- The Crisis of the Baroque
- Decentering the European Imaginary: A Baroque Taste for India
- Line and Trait of the Baroque River
- Water in The Baroque Garden
- Fashioning the Baroque Male
- Antinomies of the Twenty-First-Century Neobaroque: Cormac McCarthy and Demian Schopf
- The Automaton
- The Baroque City
- Surface and Substance: Baroque Dress in Spain and France, 1600–1720
- Baroque Dance
- Ibero-American Architecture and Urbanism
- Baroque Organ Music
- Ottoman Baroque
- Baroque Opera
- Machine Plays
- The Organization of Knowledge from Ramus to Diderot
- Experience and Knowledge in the Baroque
- Conversation and Civility
- The Philosopher’s Baroque: Benjamin, Lacan, Deleuze
- The Spanish Baroque Novel
- Baroque Tragedy
- The Baroque as a Literary Concept
- Baroque Discourse
- Classical Defense of the Baroque
- The Baroque and Philosophy
- The Baroque as Anti-Classicism: The French Case
- Is There a Baroque Style of Preaching in Early Modern France?
- Prayer, Meditation, and Retreat
- Baroque Sexualities
- Paradoxes: Baroque Science
- Baroque Diplomacy
- The End of Witch-Hunting
- Time and Chronometry
- Court Spectacle and Entertainment
- The Baroque State
Abstract and Keywords
Although the concept “baroque” is less obviously applicable to philosophy than to the visual arts and music, early modern philosophy can be shown to have connections with baroque culture. Baroque style and rhetoric are employed or denounced in philosophical controversies, to license or discredit a certain style of philosophizing. Philosophers engage with themes current in baroque literature (the mad world, the world as a stage, the quest for the self) and occasionally transform these into philosophical problems, especially of an epistemological kind (are the senses reliable? how far is our access to reality limited by our perspective?) Finally, the philosophies of Malebranche and Berkeley, with their radical challenges to so-called common sense, and their explanation of conventional understandings of the world as based on illusion, have something of the disturbing quality of baroque art and architecture.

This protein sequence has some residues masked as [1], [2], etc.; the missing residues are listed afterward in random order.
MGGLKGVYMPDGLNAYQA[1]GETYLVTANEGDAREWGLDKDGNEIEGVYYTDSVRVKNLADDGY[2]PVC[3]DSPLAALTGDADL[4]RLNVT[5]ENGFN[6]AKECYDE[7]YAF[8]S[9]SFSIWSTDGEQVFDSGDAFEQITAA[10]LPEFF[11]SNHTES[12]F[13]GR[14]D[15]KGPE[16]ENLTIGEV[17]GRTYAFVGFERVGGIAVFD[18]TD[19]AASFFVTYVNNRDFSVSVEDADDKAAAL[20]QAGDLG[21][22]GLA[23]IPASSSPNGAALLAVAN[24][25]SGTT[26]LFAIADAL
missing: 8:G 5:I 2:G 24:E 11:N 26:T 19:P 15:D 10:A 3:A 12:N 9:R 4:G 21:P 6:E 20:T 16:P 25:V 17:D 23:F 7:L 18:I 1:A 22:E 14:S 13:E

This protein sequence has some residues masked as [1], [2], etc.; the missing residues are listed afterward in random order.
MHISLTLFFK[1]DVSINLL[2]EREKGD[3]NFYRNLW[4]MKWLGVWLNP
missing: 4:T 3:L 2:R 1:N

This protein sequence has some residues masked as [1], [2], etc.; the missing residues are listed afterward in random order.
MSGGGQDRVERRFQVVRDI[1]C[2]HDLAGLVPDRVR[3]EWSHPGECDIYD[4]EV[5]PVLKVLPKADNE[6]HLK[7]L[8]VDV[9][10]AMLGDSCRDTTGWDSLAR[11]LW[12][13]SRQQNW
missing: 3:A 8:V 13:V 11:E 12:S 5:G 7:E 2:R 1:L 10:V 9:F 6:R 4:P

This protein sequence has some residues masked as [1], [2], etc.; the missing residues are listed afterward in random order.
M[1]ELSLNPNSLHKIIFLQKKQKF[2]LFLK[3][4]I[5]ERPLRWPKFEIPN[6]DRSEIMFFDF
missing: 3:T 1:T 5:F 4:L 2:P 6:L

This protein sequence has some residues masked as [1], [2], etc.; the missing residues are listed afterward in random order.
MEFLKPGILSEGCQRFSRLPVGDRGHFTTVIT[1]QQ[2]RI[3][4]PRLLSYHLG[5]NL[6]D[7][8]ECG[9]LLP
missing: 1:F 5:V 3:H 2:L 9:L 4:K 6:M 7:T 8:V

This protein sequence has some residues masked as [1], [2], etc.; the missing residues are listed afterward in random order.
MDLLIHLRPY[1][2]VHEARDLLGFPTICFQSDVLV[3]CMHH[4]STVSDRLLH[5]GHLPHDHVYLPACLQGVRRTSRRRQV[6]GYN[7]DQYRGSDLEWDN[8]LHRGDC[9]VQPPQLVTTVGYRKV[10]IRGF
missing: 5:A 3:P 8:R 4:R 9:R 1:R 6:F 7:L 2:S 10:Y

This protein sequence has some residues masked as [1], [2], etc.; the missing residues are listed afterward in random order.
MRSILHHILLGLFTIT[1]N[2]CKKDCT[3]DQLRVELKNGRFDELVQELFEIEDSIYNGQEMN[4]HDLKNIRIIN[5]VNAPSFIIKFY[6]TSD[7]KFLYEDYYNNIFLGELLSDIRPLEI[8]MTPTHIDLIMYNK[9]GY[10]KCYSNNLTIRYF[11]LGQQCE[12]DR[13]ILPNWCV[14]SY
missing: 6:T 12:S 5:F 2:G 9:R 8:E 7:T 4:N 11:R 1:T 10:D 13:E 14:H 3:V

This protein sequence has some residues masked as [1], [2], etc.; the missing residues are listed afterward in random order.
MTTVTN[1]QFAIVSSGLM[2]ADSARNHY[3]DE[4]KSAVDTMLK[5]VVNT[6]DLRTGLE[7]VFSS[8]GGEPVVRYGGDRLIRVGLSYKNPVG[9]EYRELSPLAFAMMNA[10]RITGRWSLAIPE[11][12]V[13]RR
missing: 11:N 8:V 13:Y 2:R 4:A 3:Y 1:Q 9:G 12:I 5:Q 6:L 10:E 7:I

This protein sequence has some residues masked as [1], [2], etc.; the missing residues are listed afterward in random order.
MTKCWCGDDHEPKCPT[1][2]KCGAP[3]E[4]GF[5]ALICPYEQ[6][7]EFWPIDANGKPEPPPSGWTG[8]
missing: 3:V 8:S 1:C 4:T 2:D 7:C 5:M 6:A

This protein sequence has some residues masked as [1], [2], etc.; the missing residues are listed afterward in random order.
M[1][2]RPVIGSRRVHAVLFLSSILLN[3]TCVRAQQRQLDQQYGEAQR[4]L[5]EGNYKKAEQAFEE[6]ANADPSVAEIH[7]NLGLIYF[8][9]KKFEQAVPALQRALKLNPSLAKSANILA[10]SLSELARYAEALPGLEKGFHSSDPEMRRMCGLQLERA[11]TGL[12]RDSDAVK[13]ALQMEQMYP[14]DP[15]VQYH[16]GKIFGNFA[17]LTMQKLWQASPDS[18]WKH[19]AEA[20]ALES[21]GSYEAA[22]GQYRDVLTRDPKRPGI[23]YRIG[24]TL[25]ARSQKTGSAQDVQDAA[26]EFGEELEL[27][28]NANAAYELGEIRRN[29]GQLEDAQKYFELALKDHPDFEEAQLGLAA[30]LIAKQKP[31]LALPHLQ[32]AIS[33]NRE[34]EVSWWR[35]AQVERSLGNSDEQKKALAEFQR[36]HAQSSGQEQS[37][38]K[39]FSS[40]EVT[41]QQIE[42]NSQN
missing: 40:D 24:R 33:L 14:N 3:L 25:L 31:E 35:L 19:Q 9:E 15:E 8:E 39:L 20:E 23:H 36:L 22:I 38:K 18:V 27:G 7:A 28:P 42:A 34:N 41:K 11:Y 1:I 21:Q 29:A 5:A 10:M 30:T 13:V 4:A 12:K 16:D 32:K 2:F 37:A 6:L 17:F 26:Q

Michael Moriarty is Drapers Professor of French at the University of Cambridge, and a Fellow of Peterhouse. He works chiefly on the literature and thought of the early modern period. His publications include Early Modern French Thought: The Age of Suspicion (Oxford: Oxford University Press, 2003); Fallen Nature, Fallen Selves: Early Modern French Thought II (OUP, 2006), and Disguised Vices: Theories of Virtue in Early Modern French Thought (OUP, 2011). He is a Fellow of the British Academy and a Chevalier dans l'Ordre des Palmes Académiques.
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